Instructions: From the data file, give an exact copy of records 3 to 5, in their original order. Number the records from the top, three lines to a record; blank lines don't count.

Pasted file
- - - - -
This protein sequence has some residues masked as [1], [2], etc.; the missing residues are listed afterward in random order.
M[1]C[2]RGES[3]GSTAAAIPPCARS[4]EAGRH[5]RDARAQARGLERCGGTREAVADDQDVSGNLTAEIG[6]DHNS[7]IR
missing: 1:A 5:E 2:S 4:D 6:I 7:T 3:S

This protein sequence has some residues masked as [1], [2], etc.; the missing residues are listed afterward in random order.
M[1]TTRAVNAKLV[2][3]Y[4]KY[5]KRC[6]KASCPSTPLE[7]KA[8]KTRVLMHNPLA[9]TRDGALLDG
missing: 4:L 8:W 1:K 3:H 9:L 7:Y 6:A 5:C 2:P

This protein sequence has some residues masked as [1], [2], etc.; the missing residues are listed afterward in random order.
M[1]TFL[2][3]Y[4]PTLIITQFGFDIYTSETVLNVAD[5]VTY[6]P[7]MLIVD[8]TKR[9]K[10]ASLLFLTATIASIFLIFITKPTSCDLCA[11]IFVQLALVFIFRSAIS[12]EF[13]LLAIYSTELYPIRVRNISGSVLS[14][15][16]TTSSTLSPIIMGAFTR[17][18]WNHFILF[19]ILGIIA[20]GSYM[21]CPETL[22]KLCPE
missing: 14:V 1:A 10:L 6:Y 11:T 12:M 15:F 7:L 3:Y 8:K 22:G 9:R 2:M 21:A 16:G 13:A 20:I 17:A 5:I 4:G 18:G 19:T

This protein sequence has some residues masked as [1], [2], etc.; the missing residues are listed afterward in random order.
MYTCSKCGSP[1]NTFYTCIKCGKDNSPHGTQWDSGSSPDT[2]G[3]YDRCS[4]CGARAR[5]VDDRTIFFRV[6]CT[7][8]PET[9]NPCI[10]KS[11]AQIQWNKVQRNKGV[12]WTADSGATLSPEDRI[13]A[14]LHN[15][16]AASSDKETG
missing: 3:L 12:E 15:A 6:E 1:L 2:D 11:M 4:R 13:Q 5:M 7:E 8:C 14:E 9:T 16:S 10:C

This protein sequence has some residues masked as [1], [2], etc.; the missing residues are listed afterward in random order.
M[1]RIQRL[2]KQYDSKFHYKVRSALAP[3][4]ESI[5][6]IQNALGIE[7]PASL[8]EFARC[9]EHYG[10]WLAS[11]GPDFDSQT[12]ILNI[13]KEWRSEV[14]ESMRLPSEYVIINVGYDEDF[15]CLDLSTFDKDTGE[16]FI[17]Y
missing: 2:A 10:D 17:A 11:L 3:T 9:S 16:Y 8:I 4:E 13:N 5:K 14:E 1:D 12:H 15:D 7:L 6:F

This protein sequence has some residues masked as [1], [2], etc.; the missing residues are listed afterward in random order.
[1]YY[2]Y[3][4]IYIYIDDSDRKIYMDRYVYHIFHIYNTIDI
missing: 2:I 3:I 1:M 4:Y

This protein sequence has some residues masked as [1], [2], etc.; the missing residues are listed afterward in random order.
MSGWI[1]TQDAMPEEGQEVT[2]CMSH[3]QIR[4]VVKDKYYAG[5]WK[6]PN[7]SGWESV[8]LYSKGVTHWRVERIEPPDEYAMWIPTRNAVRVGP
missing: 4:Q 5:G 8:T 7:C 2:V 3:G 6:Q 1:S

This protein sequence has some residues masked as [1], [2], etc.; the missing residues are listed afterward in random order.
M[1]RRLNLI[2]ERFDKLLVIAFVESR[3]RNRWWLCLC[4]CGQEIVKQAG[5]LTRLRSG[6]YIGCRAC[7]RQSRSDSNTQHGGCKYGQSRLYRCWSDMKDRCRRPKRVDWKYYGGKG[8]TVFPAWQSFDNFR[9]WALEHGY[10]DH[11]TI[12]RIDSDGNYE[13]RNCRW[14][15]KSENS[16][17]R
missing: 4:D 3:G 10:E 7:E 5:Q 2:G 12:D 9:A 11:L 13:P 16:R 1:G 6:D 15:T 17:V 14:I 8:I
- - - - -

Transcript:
This protein sequence has some residues masked as [1], [2], etc.; the missing residues are listed afterward in random order.
M[1]TFL[2][3]Y[4]PTLIITQFGFDIYTSETVLNVAD[5]VTY[6]P[7]MLIVD[8]TKR[9]K[10]ASLLFLTATIASIFLIFITKPTSCDLCA[11]IFVQLALVFIFRSAIS[12]EF[13]LLAIYSTELYPIRVRNISGSVLS[14][15][16]TTSSTLSPIIMGAFTR[17][18]WNHFILF[19]ILGIIA[20]GSYM[21]CPETL[22]KLCPE
missing: 14:V 1:A 10:L 6:Y 11:T 12:M 15:F 7:L 3:Y 8:K 22:G 9:R 2:M 21:A 16:G 13:A 20:I 17:A 5:I 4:G 18:G 19:T

This protein sequence has some residues masked as [1], [2], etc.; the missing residues are listed afterward in random order.
MYTCSKCGSP[1]NTFYTCIKCGKDNSPHGTQWDSGSSPDT[2]G[3]YDRCS[4]CGARAR[5]VDDRTIFFRV[6]CT[7][8]PET[9]NPCI[10]KS[11]AQIQWNKVQRNKGV[12]WTADSGATLSPEDRI[13]A[14]LHN[15][16]AASSDKETG
missing: 3:L 12:E 15:A 6:E 1:L 2:D 11:M 4:R 13:Q 5:M 7:E 8:C 14:E 9:T 16:S 10:C

This protein sequence has some residues masked as [1], [2], etc.; the missing residues are listed afterward in random order.
M[1]RIQRL[2]KQYDSKFHYKVRSALAP[3][4]ESI[5][6]IQNALGIE[7]PASL[8]EFARC[9]EHYG[10]WLAS[11]GPDFDSQT[12]ILNI[13]KEWRSEV[14]ESMRLPSEYVIINVGYDEDF[15]CLDLSTFDKDTGE[16]FI[17]Y
missing: 2:A 10:D 17:A 11:L 3:T 9:S 16:Y 8:I 4:E 13:N 5:K 14:E 1:D 12:H 15:D 7:L 6:F